Harry’s first novel, The Gospel Singer contained all of the themes that would become synonymous with his future novels: Bizarre settings, physically and mentally deformed characters and a dark, manic humor. However, the lynch mobs, freak shows and the sexual excesses of a depraved protagonist troubled the critics. Still, they fascinated by this “wild man” of Southern literature. Crews followed his first novel with Naked in Garden Hills (1969), which featured a 500-pound protagonist, a four-foot, ninety-pound jockey, a suicidal horse and a phosphate mine. For many readers, this surreal tale was perceived as a kind of morality play that defined a corrupt South. The book won rave comments from unlikely fans such as Harper Lee and Jean Stafford.
In conjunction with this unexpected success, Crews went through a series emotional traumas He had married his childhood sweetheart in 1960, but the accidental drowning of Patrick, his 3-year-old son in 1963, devastated him. While Harry was completing his master’s degree, he applied for a fellowship at the University of Florida but was turned down. This rejection plagued Crews for the rest of his life, and he basically saw it as a kind of betrayal. He felt that he had been rejected by “the academics” and he spoke bitterly of the experience for the rest of his life. He ended up teaching English at a junior high school in Duvall County. However, after the success of his first two novels, he applied again for a fellowship at the University of Florida and got it.
Despite the fact that Crews’ life continued to be plagued by financial frustrations, he continued to have success with his writing. Harry began to turn out novels at an amazing rate. Between 1968 and 1998, Crews not only published 19 books, he became a valued member of both the Bread Loaf Writers Conference and the Iowa Writers Workshop. Crews was sought after as a charismatic speaker and traveled throughout the United States at the request of writers such as John Ciardi, James Dickey, Larry Brown and Tim McLaurin.
Harry’s most amazing success came with the discovery that he had a talent for journalistic pieces and interviews. When he did a legendary piece for Playboy on the Alaska pipeline published as “Going Down in Valdez,” he quickly found himself writing for Esquire. He wrote an insightful article called “Carney,” interviewed Robert Blake and Charles Bronson and created a regular column called “Grits” that delivered perceptive insights into subjects like rattlesnake festivals (which also ended up in a novel, A Feast of Snakes). Crews’ interview of David Duke for an Esquire article is still considered a classic.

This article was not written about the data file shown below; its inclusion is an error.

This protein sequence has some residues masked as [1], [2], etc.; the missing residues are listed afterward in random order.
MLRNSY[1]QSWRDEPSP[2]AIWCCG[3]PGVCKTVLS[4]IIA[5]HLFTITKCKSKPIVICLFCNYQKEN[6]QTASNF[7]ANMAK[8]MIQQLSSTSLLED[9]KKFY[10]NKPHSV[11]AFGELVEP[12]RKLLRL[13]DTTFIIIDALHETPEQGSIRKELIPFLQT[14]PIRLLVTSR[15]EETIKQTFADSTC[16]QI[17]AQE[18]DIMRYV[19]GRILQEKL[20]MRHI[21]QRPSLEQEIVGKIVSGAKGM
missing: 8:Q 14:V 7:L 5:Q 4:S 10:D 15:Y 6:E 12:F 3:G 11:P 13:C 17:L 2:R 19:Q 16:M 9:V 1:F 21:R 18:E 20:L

Crews flirted with the movies and created a memorable publicity event when he attended the Tyson-Spinks bout with Madonna and Sean Penn. (He was ushered into a front-row seat by Donald Trump). He encountered an all-girl band that bore his name, ended up with a role in a movie, “The Indian Runner,” and agreed to stroll down foggy road, muttering about “bird spit” in a documentary, “Searching for the Wrong-Eyed Jesus.” Harry saw his own novel, The Hawk is Dying, made into an unsuccessful film and was forced to agree with the critics that there was something in his writing that “resisted” film adaptation. Even so, he wrote a successful play, “Blood Issue” that dealt with his search for the identity of his own father. In true Crews style, it concluded with a shotgun blast.
However, Harry Crews was never a “best-selling writer.” His fame rested on his cult following. He knew this and it was part of the despair that plagued him all of his life. In the end, Crews felt that he was always “an outsider.”
This review has paid slight attention to Harry’s violent lifestyle that sent him out at night looking for a fight. It seems enough to say that he always found one. However, as one of his best friends noted, “I never saw Harry win a fight.” Exhausted and unable to leave his bed during the last week of his life, Harry Crews refused his medication on the day prior to his death, telling his nurse. “I need to get off this bus.” Two days later, his only remaining son, Byron, poured his father’s ashes into a stream called Hurricane in Bacon County and watched them drift away.
Blood, Bone and Marrow: a biography of Harry Crews by Ted Geltner. University of Georgia Press, 2016. 414 pages.